As the reunion ends, the “dog team” will travel to North Carolina with a stop at Camp Lejune, Seymore Johnson AFB, and Fort Bragg during the week before we bring it to South Carolina on Saturday, October 31. There will be a reception area announced later as it arrives in Columbia with a motorcycle escort from the NC/SC line. The ceremony will take place November 11 at Veterans Memorial Park. Times will be announced.

The Veterans War Dog Monument to be located at the beautiful Veterans Memorial Park in Columbia will honor our nation’s military working dogs—WWII to present. Phase II will add bronze statues of the doberman, Labrador retriever, and Belgian malinois to complete the memorial tribute to the four primary K9 breeds serving America since WWII.

The War Dog Monument will be strategically placed on the plaza near the park’s Vietnam Memorial. The spirit of the military working dogs will be “on point” once again.

Veterans War Dog Monument unveiled
the Columbia Star November 20, 2015

Photo and story by Mimi M. Maddock

The Veterans War Dog Monument project for the South Carolina Memorial Park started on the afternoon of March 12, 2011, when Allen Marshall, park architect and designer of the S.C. Vietnam Memorial, asked to meet with Johnny Mayo.

In 1979, Mayo was an infantry point man, a scout dog handler, with the 173rd Airborne Brigade during the Vietnam War. He walked point with war dogs Tiger and Kelley. Mayo was wounded in February 1971 and came home alive because of a “dog’s abilities to save lives.”

Mayo has been dedicated to war dogs ever since, first with his book Buck’s Heroes. Allen asked if Mayo would help build South Carolina a world class monument to the military dogs. And with the creativity of artist Renee Bemis, this idea became a reality at 3 p.m. November 11, 2015, when the sculpture was dedicated and unveiled in the South Carolina Memorial Park.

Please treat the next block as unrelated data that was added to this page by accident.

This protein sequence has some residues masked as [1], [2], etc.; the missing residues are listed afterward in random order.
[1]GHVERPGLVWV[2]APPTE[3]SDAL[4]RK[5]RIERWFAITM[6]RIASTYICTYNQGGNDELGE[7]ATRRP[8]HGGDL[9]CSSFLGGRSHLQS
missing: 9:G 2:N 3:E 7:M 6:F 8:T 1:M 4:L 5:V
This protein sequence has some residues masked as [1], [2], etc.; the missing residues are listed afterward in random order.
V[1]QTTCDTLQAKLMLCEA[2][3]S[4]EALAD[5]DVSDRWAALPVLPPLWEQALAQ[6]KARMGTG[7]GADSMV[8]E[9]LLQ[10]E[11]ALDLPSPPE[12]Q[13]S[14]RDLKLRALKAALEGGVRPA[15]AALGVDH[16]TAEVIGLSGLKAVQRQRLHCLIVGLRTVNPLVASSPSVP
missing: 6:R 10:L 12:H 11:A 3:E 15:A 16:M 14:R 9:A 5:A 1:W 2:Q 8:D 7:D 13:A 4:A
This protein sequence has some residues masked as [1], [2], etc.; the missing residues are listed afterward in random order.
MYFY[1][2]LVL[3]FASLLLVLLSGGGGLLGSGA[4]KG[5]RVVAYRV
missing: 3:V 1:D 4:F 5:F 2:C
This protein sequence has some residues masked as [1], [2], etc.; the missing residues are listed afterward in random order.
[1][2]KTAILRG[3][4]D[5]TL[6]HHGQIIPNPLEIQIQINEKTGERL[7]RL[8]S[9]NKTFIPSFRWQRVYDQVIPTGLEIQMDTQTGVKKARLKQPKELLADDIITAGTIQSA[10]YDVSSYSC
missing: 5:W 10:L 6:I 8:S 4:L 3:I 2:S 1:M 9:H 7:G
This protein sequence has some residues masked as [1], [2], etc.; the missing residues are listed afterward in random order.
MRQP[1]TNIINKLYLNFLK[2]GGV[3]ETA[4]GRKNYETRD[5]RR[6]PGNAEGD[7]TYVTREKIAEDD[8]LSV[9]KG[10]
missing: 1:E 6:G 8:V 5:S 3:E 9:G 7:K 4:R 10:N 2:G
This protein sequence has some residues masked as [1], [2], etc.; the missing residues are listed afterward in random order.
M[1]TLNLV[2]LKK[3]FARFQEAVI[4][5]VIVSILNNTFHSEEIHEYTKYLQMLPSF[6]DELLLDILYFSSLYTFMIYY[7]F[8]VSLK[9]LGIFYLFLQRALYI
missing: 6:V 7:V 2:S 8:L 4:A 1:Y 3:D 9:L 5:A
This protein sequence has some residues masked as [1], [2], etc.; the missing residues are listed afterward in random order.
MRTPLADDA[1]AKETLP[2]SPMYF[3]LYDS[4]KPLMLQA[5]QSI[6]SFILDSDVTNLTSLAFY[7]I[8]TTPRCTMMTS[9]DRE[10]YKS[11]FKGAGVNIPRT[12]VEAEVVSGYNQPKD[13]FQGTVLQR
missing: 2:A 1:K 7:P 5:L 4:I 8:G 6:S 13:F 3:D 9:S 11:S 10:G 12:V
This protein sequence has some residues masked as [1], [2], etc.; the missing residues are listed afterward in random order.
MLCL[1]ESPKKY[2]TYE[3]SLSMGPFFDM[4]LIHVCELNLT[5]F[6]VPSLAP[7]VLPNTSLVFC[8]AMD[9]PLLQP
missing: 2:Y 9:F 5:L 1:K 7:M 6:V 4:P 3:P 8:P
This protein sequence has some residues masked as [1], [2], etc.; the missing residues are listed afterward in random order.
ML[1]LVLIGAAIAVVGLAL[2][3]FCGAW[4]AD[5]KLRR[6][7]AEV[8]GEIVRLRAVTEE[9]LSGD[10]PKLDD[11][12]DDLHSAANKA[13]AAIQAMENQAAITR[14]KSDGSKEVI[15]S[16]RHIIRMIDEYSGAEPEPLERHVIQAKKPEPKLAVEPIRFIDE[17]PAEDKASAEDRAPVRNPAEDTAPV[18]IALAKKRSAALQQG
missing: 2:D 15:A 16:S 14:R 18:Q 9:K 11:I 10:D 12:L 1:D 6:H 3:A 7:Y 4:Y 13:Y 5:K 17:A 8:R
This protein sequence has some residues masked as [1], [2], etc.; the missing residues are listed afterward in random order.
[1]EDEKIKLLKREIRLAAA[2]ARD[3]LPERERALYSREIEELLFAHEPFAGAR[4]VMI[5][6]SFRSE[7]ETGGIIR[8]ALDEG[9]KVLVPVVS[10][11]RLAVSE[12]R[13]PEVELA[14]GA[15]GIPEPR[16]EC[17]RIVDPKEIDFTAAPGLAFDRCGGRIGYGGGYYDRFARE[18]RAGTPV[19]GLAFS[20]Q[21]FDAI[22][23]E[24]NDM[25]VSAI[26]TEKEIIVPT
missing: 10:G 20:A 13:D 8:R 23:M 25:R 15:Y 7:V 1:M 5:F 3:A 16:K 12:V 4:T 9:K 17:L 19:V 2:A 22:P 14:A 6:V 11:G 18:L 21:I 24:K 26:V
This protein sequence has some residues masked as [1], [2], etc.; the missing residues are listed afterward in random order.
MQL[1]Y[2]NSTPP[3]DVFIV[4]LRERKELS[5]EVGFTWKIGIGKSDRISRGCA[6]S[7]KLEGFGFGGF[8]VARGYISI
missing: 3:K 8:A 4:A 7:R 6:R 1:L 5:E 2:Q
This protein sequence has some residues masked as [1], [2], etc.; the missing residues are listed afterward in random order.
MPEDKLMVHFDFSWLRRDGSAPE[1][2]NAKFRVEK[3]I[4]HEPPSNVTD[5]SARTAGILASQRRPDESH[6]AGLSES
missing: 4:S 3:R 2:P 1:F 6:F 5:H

Many past and present dog handlers, some with their dogs, were at the dedication including the Columbia Police Department K-9 Unit.

The event began with the Presentation of the Colors by the Color Guard from Fort Jackson and the national anthem was sung by Stephanie De Groot. Pastor Andrew Isenhower of St. Luke Lutheran Church gave the invocation, and Charles “Bud” Ferillo Jr., chairman of the South Carolina Memorial Park Commission, welcomed the crowd of hundreds. He completed his welcome by saying the words from the song “All Things Bright and Beautiful.”

Dr. Tim Loonan, DVM of Grace Animal Hospital, spoke about being a veteran and a veteranarian.

Mike Lemish, Vietnam historian, told stories of the bravery of war dogs. Bemis spoke about the sculpture and how Mayo’s dog, Kelley’s identification number was put in the sculpture’s ear like the way war dogs’ identification numbers were tatooed in their ears.

Jimmy Forture of The Statler Brothers sang two songs he had written: “More Than A Name On a Wall” and “In God We Trust.”

Mayo and the Vietnam War dog handlers unveiled the sculpture, and South Carolina gave much deserved honor to the thousands of canines who have protected so many.

The ceremony ended with the dismissal of the color guard.